I was never a huge fan of Michael Winner, though I admired the way he carried on pretending, before he died, that he was very, very rich when he wasn’t.
Last week, said Richard Price in the Daily Mail, the “hammer came down” for the final time on his estate, with an auction of paintings and other goods which raised nearly £500,000 for his widow, Geraldine. I’m sure the funds will be welcome.
Winner’s fortune at his death last year was only a fraction of the £75m he claimed he had amassed; once the debts were added up, it amounted to a mere £4.75m.
Nor was he as free from self-doubt as he always appeared, if we are to believe Nick Mead, a scriptwriter who’s writing a biography of him. In fact, he went to the grave dogged by money worries and obsessed by his lost love, the actress Jenny Seagrove.
Mead told the Mail: “Michael spent his life pretending not to care what people thought of him, but that was a lie. He was painfully aware of what people thought.” At the same time he was “incapable of showing his vulnerability”.
Money was a constant preoccupation. In a strange ritual, Winner would sit at his desk once every day and tot up his fortune, down to the last penny. But though worried about money, he kept up the façade to the end, spending lavishly on, among other things, his annual outing to the Sandy Lane in Barbados. This would set him back at least £75,000.
Personally, I wouldn’t go near the Sandy Lane – but at least Winner spent his money, and there are worse ways of spending it than taking your friends on a luxurious holiday.
A day in the life of Salvador Dali
In her newly published memoirs, Lynn Barber writes about life as a celebrity interviewer. Her first interview was with Salvador Dali, who enjoyed being interviewed so much he kept shouting “More! More!” Barber asked him about daily life in Cadaques.
“My day the most regular possible. Wake at 9, in bed working till 11. Lunch. Go for leetel swim, making no movement [he demonstrated floating on his back]. After a siesta of 25 minutes, then working, then nude girls come for me to watch – no touch – then some drawing. At six o’clock make peepee and at 8 many pederasts arrive, because Dali likes zee androgyne people. No lika de sex – one man, one woman – like better confusion, you know?”
He also told Barber: “Every big artist, every important people – Michelangelo, Leonardo, Napoleon – is impotent, and this is good. Because if you work too well with your sex you never produce nozzing. Only childs. But for artist, le libido and le sexual instincts sublimate in the artistic creation.”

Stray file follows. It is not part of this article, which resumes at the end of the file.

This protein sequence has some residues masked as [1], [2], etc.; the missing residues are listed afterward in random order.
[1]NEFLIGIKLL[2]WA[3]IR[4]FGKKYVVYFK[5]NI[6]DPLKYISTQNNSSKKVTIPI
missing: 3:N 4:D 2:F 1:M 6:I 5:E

• David Cameron dined at Nando’s in Bath last week: peri-peri chicken with hot sauce, regular fries, coleslaw, a glass of red wine (total cost: £16). The Mail wondered if this was just a cynical PR stunt “designed to remind voters that even an Old Etonian millionaire can eat with the masses”. Perhaps the Mail would have been happier if he’d chosen a five-star restaurant.
Tabloid money: Labour’s cringeworthy, hypocritical broadcast
• “I grew up in a house full of Labour voters,” says Tony Parsons in The Sun. “Every one of them would have cringed with embarrassment at Labour’s sorry excuse for a party political broadcast, The Un-credible Shrinking Man. The message: Nick Clegg breaks every promise that comes out of his lying cakehole and the Tories in Cabinet are largely a bunch of chinless wonders. Hold the front page. The reason this country is run by privately-educated men is because Labour closed the grammar schools.
“Killing the grammars was an act of social vandalism – as mindlessly destructive as anything that happened in China during their Cultural Revolution. That’s why we have toffs at the top table. And it is a bit rich for Ed Miliband (Corpus Christi, Oxford) and Ed Balls (Keble College, Oxford and Harvard University) to paint themselves as working-class heroes. I doubt if either of them has ever met a member of the working class, unless one of them was cleaning their toilets.”
• “GPs, most of whom are on six-figure salaries, are deciding whether or not to charge patients up to £25 for an appointment,” says Carole Malone in the Mirror. “It’s bad enough they only work nine to five and farm out weekend shifts to foreign locums. Now they want to punish patients more by charging them for an audience. We’re told it’s because missed appointments cost the NHS £162m a year.”
But if GPs want to convince us they aren’t out to milk the NHS for everything they can get, why not charge patients who don’t turn up for appointments, not those who do?
• “Had you ever heard of AstraZeneca? Nope. Me neither,” says Jeremy Clarkson in The Sun. “But apparently something called Pfizer – anyone? anyone? – wants to take it over. Some people say this is a good thing. Some say it isn’t. And there’s been a lot of arguing. In Westminster. And in the City. It sounds like some kind of mad Scrabble argument. And now into the mix comes the Labour business spokesman who’s called Chuka Umunna.”